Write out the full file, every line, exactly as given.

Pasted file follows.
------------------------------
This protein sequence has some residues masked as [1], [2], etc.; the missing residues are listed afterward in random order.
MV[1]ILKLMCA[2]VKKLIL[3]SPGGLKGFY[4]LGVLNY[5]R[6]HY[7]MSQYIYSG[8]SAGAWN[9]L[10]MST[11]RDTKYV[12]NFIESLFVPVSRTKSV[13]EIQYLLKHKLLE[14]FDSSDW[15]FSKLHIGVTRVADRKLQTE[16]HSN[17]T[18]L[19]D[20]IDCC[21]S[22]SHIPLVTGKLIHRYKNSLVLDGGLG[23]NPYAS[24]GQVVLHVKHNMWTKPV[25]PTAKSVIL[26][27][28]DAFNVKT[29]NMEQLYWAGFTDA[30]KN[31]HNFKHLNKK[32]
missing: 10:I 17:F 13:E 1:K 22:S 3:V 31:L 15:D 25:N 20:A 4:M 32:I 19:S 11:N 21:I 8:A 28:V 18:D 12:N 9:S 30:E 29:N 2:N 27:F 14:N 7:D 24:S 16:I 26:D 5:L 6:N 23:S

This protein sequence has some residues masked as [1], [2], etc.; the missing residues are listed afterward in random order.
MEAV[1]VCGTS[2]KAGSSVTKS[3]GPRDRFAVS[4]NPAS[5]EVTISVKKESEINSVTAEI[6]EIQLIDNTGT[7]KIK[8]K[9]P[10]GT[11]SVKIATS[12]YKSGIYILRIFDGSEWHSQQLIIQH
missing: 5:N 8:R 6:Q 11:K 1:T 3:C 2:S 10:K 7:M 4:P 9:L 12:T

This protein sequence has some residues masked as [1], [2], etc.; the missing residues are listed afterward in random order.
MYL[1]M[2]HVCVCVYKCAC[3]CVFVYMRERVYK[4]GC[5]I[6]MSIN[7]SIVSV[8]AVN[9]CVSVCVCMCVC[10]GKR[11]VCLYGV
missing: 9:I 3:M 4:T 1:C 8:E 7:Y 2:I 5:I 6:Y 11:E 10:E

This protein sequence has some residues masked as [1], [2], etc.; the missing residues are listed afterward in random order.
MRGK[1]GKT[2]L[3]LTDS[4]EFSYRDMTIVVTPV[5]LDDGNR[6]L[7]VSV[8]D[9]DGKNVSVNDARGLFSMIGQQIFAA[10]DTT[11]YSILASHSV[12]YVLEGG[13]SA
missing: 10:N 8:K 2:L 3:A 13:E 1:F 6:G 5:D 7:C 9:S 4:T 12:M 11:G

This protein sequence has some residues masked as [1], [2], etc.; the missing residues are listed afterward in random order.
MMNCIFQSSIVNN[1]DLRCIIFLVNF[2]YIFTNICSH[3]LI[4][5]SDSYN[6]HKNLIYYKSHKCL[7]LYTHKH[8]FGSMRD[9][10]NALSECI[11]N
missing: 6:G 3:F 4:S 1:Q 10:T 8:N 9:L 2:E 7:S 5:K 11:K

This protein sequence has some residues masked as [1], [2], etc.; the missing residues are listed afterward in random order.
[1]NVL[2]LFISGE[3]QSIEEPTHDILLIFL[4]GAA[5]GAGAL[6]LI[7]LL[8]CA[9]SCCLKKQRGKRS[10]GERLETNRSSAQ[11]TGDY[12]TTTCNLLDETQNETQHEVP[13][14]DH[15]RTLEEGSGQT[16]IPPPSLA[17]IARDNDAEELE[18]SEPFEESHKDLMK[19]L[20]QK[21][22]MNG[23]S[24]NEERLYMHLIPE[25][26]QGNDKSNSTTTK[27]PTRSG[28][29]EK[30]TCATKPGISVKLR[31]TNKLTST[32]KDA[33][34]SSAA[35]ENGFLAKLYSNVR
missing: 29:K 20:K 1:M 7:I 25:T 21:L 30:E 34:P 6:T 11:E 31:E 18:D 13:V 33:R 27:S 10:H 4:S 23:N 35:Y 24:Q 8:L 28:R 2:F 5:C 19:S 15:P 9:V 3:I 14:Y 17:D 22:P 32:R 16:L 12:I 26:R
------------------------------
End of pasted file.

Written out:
This protein sequence has some residues masked as [1], [2], etc.; the missing residues are listed afterward in random order.
MV[1]ILKLMCA[2]VKKLIL[3]SPGGLKGFY[4]LGVLNY[5]R[6]HY[7]MSQYIYSG[8]SAGAWN[9]L[10]MST[11]RDTKYV[12]NFIESLFVPVSRTKSV[13]EIQYLLKHKLLE[14]FDSSDW[15]FSKLHIGVTRVADRKLQTE[16]HSN[17]T[18]L[19]D[20]IDCC[21]S[22]SHIPLVTGKLIHRYKNSLVLDGGLG[23]NPYAS[24]GQVVLHVKHNMWTKPV[25]PTAKSVIL[26][27][28]DAFNVKT[29]NMEQLYWAGFTDA[30]KN[31]HNFKHLNKK[32]
missing: 10:I 17:F 13:E 1:K 22:S 3:V 31:L 15:D 25:N 20:A 4:M 32:I 19:S 11:N 21:I 8:A 28:V 18:D 12:N 9:S 30:E 29:N 2:N 27:F 14:N 7:D 24:S 16:I 26:D 5:L 6:N 23:S

This protein sequence has some residues masked as [1], [2], etc.; the missing residues are listed afterward in random order.
MEAV[1]VCGTS[2]KAGSSVTKS[3]GPRDRFAVS[4]NPAS[5]EVTISVKKESEINSVTAEI[6]EIQLIDNTGT[7]KIK[8]K[9]P[10]GT[11]SVKIATS[12]YKSGIYILRIFDGSEWHSQQLIIQH
missing: 5:N 8:R 6:Q 11:K 1:T 3:C 2:S 10:K 7:M 4:P 9:L 12:T

This protein sequence has some residues masked as [1], [2], etc.; the missing residues are listed afterward in random order.
MYL[1]M[2]HVCVCVYKCAC[3]CVFVYMRERVYK[4]GC[5]I[6]MSIN[7]SIVSV[8]AVN[9]CVSVCVCMCVC[10]GKR[11]VCLYGV
missing: 9:I 3:M 4:T 1:C 8:E 7:Y 2:I 5:I 6:Y 11:E 10:E

This protein sequence has some residues masked as [1], [2], etc.; the missing residues are listed afterward in random order.
MRGK[1]GKT[2]L[3]LTDS[4]EFSYRDMTIVVTPV[5]LDDGNR[6]L[7]VSV[8]D[9]DGKNVSVNDARGLFSMIGQQIFAA[10]DTT[11]YSILASHSV[12]YVLEGG[13]SA
missing: 10:N 8:K 2:L 3:A 13:E 1:F 6:G 5:D 7:C 9:S 4:T 12:M 11:G

This protein sequence has some residues masked as [1], [2], etc.; the missing residues are listed afterward in random order.
MMNCIFQSSIVNN[1]DLRCIIFLVNF[2]YIFTNICSH[3]LI[4][5]SDSYN[6]HKNLIYYKSHKCL[7]LYTHKH[8]FGSMRD[9][10]NALSECI[11]N
missing: 6:G 3:F 4:S 1:Q 10:T 8:N 9:L 2:E 7:S 5:K 11:K

This protein sequence has some residues masked as [1], [2], etc.; the missing residues are listed afterward in random order.
[1]NVL[2]LFISGE[3]QSIEEPTHDILLIFL[4]GAA[5]GAGAL[6]LI[7]LL[8]CA[9]SCCLKKQRGKRS[10]GERLETNRSSAQ[11]TGDY[12]TTTCNLLDETQNETQHEVP[13][14]DH[15]RTLEEGSGQT[16]IPPPSLA[17]IARDNDAEELE[18]SEPFEESHKDLMK[19]L[20]QK[21][22]MNG[23]S[24]NEERLYMHLIPE[25][26]QGNDKSNSTTTK[27]PTRSG[28][29]EK[30]TCATKPGISVKLR[31]TNKLTST[32]KDA[33][34]SSAA[35]ENGFLAKLYSNVR
missing: 29:K 20:K 1:M 7:I 25:T 21:L 30:E 34:P 6:T 11:E 31:E 18:D 13:V 33:R 27:S 10:H 4:S 23:N 35:Y 24:Q 8:L 28:R 2:F 5:C 19:S 15:P 9:V 3:I 14:Y 17:D 22:P 32:R 16:L 12:I 26:R